The Complex Review- Not Actually That Complex at All
First off, I should probably be disqualified for reviewing The Complex. I’ve never reviewed, much less played, an FMV video game. FMV stands for full motion video, in case you’re a little baby like me and need all this spoonfed. That means, as the screenshots suggest, The Complex is done by real actors. It’s as much a videogame as a choose your own adventure book. But 95% movie and 5% game means that I still need to review it, so wish me luck.
The premise of The Complex is fairly basic. You “play” as Dr. Amy Tenant (Michelle Mylett), head scientist of said Complex, who finds herself at the center of a crisis involving her biotechnology. Having travelled the world saving civilian lives in warzones, Dr. Amy now works at The Complex creating buzzword based technology. Nanomachine-stemcell-bio-Herbalife-genomic-nootropics, or nanocells for short. These are supposed to be a medical panacea but since someone forgot to program them, they’re actually the opposite.
Dr. Rees (Al Weaver) is the second main character in The Complex, involved in helping Dr. Amy through this crisis. In the beginning we are introduced to Dr. Amy and Dr. Rees treating two victims of nerve gas in the totalitarian state of Kindar (this war crime gas was in a bomb that I can only assume is called a Kindar-Hague surprise). He flees under pressure, probably because of the war going on right outside the triage tent, and when he returns to assist Dr. Amy with the crisis years later, he is shunned. But he’s a bad boy with a snarky ‘tude, so maybe she (you) will change your mind.
So what is the crisis? One of the interns at The Complex, Claire (Kim Adis), has been infected with the nanocells. She has a coughing, convulsing, eye bleeding fit in the metro, and is returned to The Complex in a medical tanning booth. Suddenly, the lab is locked down, and a squad of Kindarian killers are attempting to break into The comically overprotected Compex. Now Dr. Amy is trapped with her former partner who she resents, Claire the infected intern who may be a spy, and a conspiracy for you to hopefully navigate your way out of alive.
That’s the basic story of The Complex, which on its surface level seems perfectly reasonable. Trapped in a lab with a deadly pathogen and time is running out. And the obviously North Korean-y country of Kindar is also involved. An idea done by fifty other films, sure, but why reinvent the wheel. Unfortunately, I feel like The Complex is missing a few key elements that make this formula work. The Steam page and official website say this all comes after a bio-weapon attack, but that’s actually not true at all. It isn’t an attack, it’s just the intern. The nano cells can only be transmitted through blood transfusion, lowering the stakes significantly. The implication of stakes outside The Complex are wiped away immediately. One other character gets infected through seriously convoluted means, but ultimately it’s just not a real problem for anyone but Claire. I can’t say I know what would fix this, but unlike The Thing, where the characters are trapped inside with a very real threat, The Complex feels like a blasé episode of House. Certainly not horror, and barely a thriller.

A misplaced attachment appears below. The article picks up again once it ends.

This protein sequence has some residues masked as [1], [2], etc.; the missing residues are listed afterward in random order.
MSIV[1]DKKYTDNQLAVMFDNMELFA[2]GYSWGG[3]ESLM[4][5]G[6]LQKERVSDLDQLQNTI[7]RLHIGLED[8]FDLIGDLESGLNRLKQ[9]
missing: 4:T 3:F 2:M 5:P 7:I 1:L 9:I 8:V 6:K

The motivations of the story for The Complex are also not super interesting. The intern has 100% of the pathogen in her system. Administration wants you to drain her blood to save their research, and for a while Dr. Amy wants to save her. But eventually she just stops bringing it up. They write her off as a dead woman walking (or rather, dead woman chilling and vibing in a test tube). They don’t want to kill her, but are just watching her die. The only thing that seems to be at risk is the company losing progress on this investment—which the characters themselves admit took only a few years, and presumably they still have all the research data on their goofy futuristic computers. Perhaps there’s an ending where you can save her. I didn’t find it, and I certainly don’t care enough to play through for a fifth time.
In the beginning, the science team also has a traitor in its midst, which is dealt with almost immediately. No mystery, no investigating, not even any real sense of risk. Just a brief scuffle and then the problem is done. The story moves on. This was probably my least favorite aspect. Giving us the opportunity to try and investigate the identity of the traitor would have been so much more interesting, but The Complex blows its load right away. It then focuses on significantly less interesting problems for you to deal with. For the rest of the story, it is almost completely unambiguous who is good and who is bad.